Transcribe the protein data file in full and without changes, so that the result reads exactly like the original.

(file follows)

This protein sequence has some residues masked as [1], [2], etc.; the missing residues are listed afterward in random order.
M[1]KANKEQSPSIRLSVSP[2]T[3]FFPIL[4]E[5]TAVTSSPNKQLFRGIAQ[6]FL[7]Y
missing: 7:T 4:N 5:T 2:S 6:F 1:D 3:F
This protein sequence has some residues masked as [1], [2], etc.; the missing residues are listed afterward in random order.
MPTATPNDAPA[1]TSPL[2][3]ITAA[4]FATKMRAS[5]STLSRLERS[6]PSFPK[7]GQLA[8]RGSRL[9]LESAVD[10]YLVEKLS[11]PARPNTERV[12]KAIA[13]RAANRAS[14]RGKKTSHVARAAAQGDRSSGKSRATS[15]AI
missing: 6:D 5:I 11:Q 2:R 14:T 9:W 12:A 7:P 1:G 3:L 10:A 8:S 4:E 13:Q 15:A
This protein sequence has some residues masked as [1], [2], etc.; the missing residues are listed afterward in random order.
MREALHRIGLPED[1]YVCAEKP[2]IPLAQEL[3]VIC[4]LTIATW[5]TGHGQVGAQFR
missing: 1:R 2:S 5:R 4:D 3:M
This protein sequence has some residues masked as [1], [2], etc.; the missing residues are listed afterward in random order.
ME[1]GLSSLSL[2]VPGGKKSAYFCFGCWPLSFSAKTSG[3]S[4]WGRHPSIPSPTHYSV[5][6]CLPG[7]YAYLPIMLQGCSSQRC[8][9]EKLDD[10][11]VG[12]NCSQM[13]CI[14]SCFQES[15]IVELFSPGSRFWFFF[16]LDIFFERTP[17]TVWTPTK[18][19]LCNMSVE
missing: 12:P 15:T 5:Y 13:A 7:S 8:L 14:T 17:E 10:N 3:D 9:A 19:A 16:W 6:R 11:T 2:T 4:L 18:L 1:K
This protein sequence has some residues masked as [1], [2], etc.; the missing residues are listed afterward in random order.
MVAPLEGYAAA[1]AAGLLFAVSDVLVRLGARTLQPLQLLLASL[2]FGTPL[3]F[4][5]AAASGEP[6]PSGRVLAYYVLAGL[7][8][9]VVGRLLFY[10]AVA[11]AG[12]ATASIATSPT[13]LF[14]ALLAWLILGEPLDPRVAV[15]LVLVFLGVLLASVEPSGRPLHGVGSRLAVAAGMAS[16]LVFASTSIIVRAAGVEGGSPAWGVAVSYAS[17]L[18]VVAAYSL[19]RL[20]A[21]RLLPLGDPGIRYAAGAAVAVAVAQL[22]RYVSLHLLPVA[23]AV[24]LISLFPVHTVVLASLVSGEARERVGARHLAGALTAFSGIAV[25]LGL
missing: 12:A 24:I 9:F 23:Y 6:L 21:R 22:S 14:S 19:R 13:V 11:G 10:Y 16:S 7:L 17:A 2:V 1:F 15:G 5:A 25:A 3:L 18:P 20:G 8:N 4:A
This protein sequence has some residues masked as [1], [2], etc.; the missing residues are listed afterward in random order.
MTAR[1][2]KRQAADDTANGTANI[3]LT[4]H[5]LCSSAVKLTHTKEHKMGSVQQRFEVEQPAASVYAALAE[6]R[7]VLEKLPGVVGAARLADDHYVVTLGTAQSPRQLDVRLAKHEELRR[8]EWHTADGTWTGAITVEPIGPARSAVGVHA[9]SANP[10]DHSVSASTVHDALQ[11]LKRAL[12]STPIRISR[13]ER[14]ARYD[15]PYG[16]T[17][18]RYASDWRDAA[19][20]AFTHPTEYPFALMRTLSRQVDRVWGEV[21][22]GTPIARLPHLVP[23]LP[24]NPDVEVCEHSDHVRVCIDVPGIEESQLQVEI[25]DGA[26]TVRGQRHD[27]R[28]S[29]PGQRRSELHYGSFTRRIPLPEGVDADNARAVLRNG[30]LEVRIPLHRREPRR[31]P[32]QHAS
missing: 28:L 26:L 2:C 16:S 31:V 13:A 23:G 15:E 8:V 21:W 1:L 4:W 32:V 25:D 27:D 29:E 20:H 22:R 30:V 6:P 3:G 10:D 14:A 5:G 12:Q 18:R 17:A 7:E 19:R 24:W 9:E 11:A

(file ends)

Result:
This protein sequence has some residues masked as [1], [2], etc.; the missing residues are listed afterward in random order.
M[1]KANKEQSPSIRLSVSP[2]T[3]FFPIL[4]E[5]TAVTSSPNKQLFRGIAQ[6]FL[7]Y
missing: 7:T 4:N 5:T 2:S 6:F 1:D 3:F
This protein sequence has some residues masked as [1], [2], etc.; the missing residues are listed afterward in random order.
MPTATPNDAPA[1]TSPL[2][3]ITAA[4]FATKMRAS[5]STLSRLERS[6]PSFPK[7]GQLA[8]RGSRL[9]LESAVD[10]YLVEKLS[11]PARPNTERV[12]KAIA[13]RAANRAS[14]RGKKTSHVARAAAQGDRSSGKSRATS[15]AI
missing: 6:D 5:I 11:Q 2:R 14:T 9:W 12:A 7:P 1:G 3:L 10:A 8:S 4:E 13:Q 15:A
This protein sequence has some residues masked as [1], [2], etc.; the missing residues are listed afterward in random order.
MREALHRIGLPED[1]YVCAEKP[2]IPLAQEL[3]VIC[4]LTIATW[5]TGHGQVGAQFR
missing: 1:R 2:S 5:R 4:D 3:M
This protein sequence has some residues masked as [1], [2], etc.; the missing residues are listed afterward in random order.
ME[1]GLSSLSL[2]VPGGKKSAYFCFGCWPLSFSAKTSG[3]S[4]WGRHPSIPSPTHYSV[5][6]CLPG[7]YAYLPIMLQGCSSQRC[8][9]EKLDD[10][11]VG[12]NCSQM[13]CI[14]SCFQES[15]IVELFSPGSRFWFFF[16]LDIFFERTP[17]TVWTPTK[18][19]LCNMSVE
missing: 12:P 15:T 5:Y 13:A 7:S 8:L 14:T 17:E 10:N 3:D 9:A 19:A 16:W 6:R 11:T 2:T 4:L 18:L 1:K
This protein sequence has some residues masked as [1], [2], etc.; the missing residues are listed afterward in random order.
MVAPLEGYAAA[1]AAGLLFAVSDVLVRLGARTLQPLQLLLASL[2]FGTPL[3]F[4][5]AAASGEP[6]PSGRVLAYYVLAGL[7][8][9]VVGRLLFY[10]AVA[11]AG[12]ATASIATSPT[13]LF[14]ALLAWLILGEPLDPRVAV[15]LVLVFLGVLLASVEPSGRPLHGVGSRLAVAAGMAS[16]LVFASTSIIVRAAGVEGGSPAWGVAVSYAS[17]L[18]VVAAYSL[19]RL[20]A[21]RLLPLGDPGIRYAAGAAVAVAVAQL[22]RYVSLHLLPVA[23]AV[24]LISLFPVHTVVLASLVSGEARERVGARHLAGALTAFSGIAV[25]LGL
missing: 12:A 24:I 9:F 23:Y 6:L 21:R 22:S 14:S 19:R 13:V 11:G 10:Y 16:S 7:L 17:A 2:V 1:F 15:G 5:A 25:A 3:L 18:P 20:G 8:N 4:A
This protein sequence has some residues masked as [1], [2], etc.; the missing residues are listed afterward in random order.
MTAR[1][2]KRQAADDTANGTANI[3]LT[4]H[5]LCSSAVKLTHTKEHKMGSVQQRFEVEQPAASVYAALAE[6]R[7]VLEKLPGVVGAARLADDHYVVTLGTAQSPRQLDVRLAKHEELRR[8]EWHTADGTWTGAITVEPIGPARSAVGVHA[9]SANP[10]DHSVSASTVHDALQ[11]LKRAL[12]STPIRISR[13]ER[14]ARYD[15]PYG[16]T[17][18]RYASDWRDAA[19][20]AFTHPTEYPFALMRTLSRQVDRVWGEV[21][22]GTPIARLPHLVP[23]LP[24]NPDVEVCEHSDHVRVCIDVPGIEESQLQVEI[25]DGA[26]TVRGQRHD[27]R[28]S[29]PGQRRSELHYGSFTRRIPLPEGVDADNARAVLRNG[30]LEVRIPLHRREPRR[31]P[32]QHAS
missing: 28:L 26:L 2:C 16:S 31:V 13:A 23:G 15:E 8:V 21:W 1:L 4:W 32:V 25:D 27:D 29:E 20:H 22:R 30:V 6:P 3:G 10:D 14:A 5:G 12:Q 18:R 17:A 7:E 19:R 24:W 9:E 11:A